Saturday, 14 July 2018
The Devil is in the Detail. Urban Artworks in a Different Dimension.
An impressive war memorial/monument I've always liked is this one in Paisley's town centre. I thought at first, many years ago, it might represent William Wallace who was reputedly born in the nearby village/ hamlet/ estate of Elderslie but before the popularity of films like Braveheart that would have been far too controversial and populist in the 1920s when it was erected on its high granite platform, elevated enough to deter most intruders from attempting to touch it.
William Wallace of course was a 'Scottish Freedom Fighter' to some but not all Scots and also a feared 'Terrorist' and 'Traitor' in most of England. Even in Scotland opinions were split. For major battles Lowland Scots didn't fight in kilts, or so I've read, anymore than modern Scots in cities today stride around wearing kilts in every day life (apart from weddings and football internationals that is, where you may see more) I'm sure many Lowland Scots hated WW and Robert The Bruce with a passion as starving out advancing armies by burning the land in front of them wherever it occurred, in England or Scotland, was a desperate but common practice then so many borderland Scots joined the English Army to protect their own interests and so forth. History is often a murky confused place to visit so it's often simplified in an attempt to clear things up. After all, you can't have a film where both armies dress the same... and it's often not so clear cut as simply Scots against English... more every variation under the sun in-between those two separate poles apart. Similar in many ways to the recent Brexit Referendum vote and the in-fighting going on in the present Conservative Party with traditional opposition, the Labour Party, nowhere to be seen. If you made a film of that with such a tangled web of confusion going on and a shifting kaleidoscope of different views and alliances, both political and at street level, opinions often changing month by month, well... you would need to tidy things up a bit to have any chance of understanding it over a two hour slice of entertainment.
You couldn't have a greater contrast in two grand buildings and each architects differing fortunes over time sitting side by side than this. Perfectly illustrated in this link. Worth a read.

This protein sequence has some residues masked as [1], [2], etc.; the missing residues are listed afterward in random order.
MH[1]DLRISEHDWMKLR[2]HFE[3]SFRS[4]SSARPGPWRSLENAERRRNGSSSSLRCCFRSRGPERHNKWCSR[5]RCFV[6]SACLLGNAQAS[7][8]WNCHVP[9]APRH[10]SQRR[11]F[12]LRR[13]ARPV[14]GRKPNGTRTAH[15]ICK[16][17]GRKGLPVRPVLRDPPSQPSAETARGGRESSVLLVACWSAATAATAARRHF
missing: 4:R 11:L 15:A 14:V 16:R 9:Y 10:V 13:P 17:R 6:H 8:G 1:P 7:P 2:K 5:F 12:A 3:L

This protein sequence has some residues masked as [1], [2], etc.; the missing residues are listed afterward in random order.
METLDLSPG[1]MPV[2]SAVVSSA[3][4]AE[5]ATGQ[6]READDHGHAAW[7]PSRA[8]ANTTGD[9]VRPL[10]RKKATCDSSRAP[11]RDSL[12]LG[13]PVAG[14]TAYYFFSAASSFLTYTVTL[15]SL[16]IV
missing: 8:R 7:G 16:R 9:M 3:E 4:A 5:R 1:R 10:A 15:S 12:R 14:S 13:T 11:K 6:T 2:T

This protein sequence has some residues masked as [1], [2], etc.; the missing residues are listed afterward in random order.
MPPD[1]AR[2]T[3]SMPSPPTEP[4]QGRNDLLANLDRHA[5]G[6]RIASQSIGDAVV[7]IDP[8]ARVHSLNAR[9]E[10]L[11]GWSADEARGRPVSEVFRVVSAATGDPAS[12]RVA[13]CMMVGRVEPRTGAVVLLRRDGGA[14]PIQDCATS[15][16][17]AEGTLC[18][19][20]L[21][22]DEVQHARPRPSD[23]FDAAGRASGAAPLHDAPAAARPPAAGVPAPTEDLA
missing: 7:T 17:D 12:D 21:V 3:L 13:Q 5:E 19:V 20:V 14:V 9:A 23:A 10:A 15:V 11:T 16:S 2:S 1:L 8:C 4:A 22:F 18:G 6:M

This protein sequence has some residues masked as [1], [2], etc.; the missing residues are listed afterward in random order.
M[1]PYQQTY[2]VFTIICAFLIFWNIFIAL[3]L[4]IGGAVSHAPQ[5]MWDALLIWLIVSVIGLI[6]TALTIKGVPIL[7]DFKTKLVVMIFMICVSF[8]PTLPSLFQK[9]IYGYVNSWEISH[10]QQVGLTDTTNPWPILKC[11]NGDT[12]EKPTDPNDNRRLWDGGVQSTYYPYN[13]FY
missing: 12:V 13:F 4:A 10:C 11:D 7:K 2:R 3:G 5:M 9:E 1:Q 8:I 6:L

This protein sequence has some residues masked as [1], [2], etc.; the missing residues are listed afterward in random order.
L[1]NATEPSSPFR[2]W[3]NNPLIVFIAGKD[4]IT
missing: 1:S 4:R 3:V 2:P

I've walked and cycled around the Clyde Estuary for decades- Paisley, Dumbarton, Helensburgh, Rhu, Garelochhead etc and in this area most of the buildings that really captured my attention with the 'wow' factor had very different names attached, none ending in Mackintosh. Nothing against CRM except for the way vast sums of money get continually thrown at his modest output whereas other notable past architects have a less certain outcome if their buildings lie empty for any length of time. The front view of arts and crafts style Morar House is even more impressive but it had some stuff dumped in front of it on my last visit so no photograph. Hopefully, this empty property may be turned into luxury flats so it might be safe from demolition. It is an A listed building... which doesn't really mean much. Meanwhile a giant transparent cage is being proposed to go over Hill House next door to fix major structural defects to the exterior as money is never an issue there seemingly.
Any time on past cycle rides however when I've stopped suddenly - captured by a truly magnificent building appearing round a corner, or one viewed from a distance... CRM has had nothing to do with it...
William Leiper. Architect. A name that arguably should be just as well known to ordinary punters in the street in Scotland as CRM as he designed famous buildings as well.. and numerous grand mansions.
Incidentally, 29 girls killed in a weaving shed here when an early version of this vast outer wall collapsed on top of them. W.L. managed to skillfully sidestep responsibility for the accident on that occasion. A high stakes profession.Maybe WL should have had a middle initial for lasting gravitas?
Seemingly forever doomed to live in CRM's shadow a 1990s retrospective of his work summed him up as 'The Unknown Genius.' Only in the last 40 years is he gaining belated recognition, again through being a supposed influence on Frank Lloyd Wright. Fashionable thing Art and Architecture- who is currently 'in' or 'out' changes frequently. Sometimes, very little to do with... 'is it any good?'
CRM, for all his current fame, has never been an 'OMG! Would you look at that!' architect for me from the outside, looking at his buildings for the first time. The interiors I do like but they were a joint venture with his wife usually who is also normally underrated as an artist of equal merit. From the outside I've never thought of CRM's buildings as being particularly beautiful or elegant- especially the concrete ones.
And a quick look at modern skyscrapers around the world as of 2017. Most of these will be unfamiliar as well. But fascinating. Some have already been overtaken. With modern methods, materials and computer technology London's 95 floor, 300metre, 1000 foot high, Shard will soon be eclipsed as latest projects developing around the world top 1000 metres, 3300 feet, for the first time- an almost unbelievable distance into the air. Skyscraper gardens and high level parks linking multiple towers together are also on the drawing board so it's exciting times we live in. Greater London alone has proposals for another 200 plus skyscrapers yet Glasgow already tried that for family living with the highest residential flats in Europe in the 1960s at 31 floors high and they are all gone now so maybe the new social divide will be upwards, leaving the crime ridden city streets to the ordinary masses with children stuck below. Time will tell.